When you issue a SQL statement, the database must determine many things before it can even start executing that SQL statement. If you query a table, do you have permissions to access that table? Does that table even exist? Which tablespace holds that table? Oracle needs answers to these questions and more.
One of the things that Oracle is really good at is processing SQL statements. So if Oracle needs to find out if a table exists, Oracle will issue a SQL statement against the Data Dictionary to answer that question. This is similar to you querying DBA_TABLES to determine if the table exists. All of the SQL that Oracle issues behind the scenes on your behalf is called "recursive SQL." Some of the recursive SQL statements will require other questions to be asked, which spawns a new level of recursive SQL.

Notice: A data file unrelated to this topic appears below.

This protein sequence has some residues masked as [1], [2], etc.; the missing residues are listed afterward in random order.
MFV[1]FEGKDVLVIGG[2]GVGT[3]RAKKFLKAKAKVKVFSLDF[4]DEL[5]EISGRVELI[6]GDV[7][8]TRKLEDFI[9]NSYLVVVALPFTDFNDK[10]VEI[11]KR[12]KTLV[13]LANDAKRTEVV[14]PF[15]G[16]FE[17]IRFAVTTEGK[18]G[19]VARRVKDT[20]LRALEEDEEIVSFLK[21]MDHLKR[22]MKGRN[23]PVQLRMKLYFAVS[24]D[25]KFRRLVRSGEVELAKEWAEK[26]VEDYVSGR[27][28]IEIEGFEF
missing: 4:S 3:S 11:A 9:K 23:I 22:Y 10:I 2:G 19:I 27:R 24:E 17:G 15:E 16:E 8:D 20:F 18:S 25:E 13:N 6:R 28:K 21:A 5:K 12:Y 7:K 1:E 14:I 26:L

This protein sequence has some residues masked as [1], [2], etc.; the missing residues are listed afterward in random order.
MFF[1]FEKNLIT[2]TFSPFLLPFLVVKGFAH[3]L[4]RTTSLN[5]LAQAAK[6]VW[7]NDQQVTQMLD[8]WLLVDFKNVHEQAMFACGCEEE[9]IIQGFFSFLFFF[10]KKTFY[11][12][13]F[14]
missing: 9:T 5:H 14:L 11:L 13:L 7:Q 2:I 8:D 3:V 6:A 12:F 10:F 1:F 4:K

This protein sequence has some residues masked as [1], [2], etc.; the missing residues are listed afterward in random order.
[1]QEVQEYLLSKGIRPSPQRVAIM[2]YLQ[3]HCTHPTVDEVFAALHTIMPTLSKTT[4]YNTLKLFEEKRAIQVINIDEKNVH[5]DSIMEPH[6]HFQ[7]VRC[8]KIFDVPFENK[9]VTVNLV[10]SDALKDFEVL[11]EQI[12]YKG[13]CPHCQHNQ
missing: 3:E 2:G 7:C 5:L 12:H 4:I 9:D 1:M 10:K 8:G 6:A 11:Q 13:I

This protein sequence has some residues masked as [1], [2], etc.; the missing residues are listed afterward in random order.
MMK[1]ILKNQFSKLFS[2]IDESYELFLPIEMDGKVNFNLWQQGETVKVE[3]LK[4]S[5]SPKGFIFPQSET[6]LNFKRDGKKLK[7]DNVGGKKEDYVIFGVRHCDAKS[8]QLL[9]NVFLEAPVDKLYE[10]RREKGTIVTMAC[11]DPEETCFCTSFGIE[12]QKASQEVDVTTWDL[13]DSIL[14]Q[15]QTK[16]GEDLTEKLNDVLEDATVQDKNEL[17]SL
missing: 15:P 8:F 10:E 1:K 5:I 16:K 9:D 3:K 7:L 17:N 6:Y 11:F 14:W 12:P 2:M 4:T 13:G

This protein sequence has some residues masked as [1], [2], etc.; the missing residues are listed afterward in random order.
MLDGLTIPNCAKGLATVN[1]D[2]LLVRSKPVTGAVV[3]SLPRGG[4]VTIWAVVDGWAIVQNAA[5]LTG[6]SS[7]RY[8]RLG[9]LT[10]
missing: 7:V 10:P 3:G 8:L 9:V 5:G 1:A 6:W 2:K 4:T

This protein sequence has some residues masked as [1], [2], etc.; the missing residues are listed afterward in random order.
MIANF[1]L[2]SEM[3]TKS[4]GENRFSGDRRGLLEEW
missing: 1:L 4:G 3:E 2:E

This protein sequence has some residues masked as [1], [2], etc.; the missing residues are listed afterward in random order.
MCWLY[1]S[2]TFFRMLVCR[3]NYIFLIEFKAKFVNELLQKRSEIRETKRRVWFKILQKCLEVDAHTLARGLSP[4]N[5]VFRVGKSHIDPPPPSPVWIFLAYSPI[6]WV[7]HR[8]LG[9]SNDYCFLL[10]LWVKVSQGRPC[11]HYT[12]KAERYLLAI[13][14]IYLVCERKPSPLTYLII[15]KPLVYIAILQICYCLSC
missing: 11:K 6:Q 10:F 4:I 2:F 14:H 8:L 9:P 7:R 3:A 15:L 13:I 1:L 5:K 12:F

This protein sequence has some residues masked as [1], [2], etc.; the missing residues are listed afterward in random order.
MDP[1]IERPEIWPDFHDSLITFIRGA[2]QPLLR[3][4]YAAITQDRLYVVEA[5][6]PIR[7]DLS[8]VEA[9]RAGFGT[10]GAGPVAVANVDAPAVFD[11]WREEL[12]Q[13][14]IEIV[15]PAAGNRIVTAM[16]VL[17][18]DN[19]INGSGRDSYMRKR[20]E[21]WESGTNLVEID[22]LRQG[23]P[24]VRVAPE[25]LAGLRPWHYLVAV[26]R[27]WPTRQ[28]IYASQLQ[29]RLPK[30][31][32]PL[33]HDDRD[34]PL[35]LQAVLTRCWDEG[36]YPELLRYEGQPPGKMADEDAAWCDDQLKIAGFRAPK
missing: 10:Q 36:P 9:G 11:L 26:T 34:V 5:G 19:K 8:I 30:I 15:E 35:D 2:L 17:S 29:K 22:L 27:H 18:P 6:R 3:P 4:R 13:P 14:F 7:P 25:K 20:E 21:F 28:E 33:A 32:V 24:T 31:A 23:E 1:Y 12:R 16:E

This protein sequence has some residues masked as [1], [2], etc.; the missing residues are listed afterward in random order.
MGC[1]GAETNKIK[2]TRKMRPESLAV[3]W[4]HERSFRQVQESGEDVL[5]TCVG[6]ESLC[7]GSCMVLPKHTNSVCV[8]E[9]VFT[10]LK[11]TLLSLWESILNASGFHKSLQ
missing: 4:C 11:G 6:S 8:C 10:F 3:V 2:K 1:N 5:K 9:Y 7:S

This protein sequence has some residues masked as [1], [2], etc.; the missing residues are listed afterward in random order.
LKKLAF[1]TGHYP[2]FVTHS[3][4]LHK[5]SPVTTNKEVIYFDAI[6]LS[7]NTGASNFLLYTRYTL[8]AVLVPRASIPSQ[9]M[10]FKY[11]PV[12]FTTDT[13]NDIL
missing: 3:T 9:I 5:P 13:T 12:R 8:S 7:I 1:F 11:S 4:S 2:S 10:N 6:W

If Oracle finds a problem with your SQL statement, like the table does not exist, then Oracle will raise an error (ORA-00942). If Oracle does not find any problem, then your SQL statement will be executed. Executing your SQL statement may require additional recursive SQL statements.
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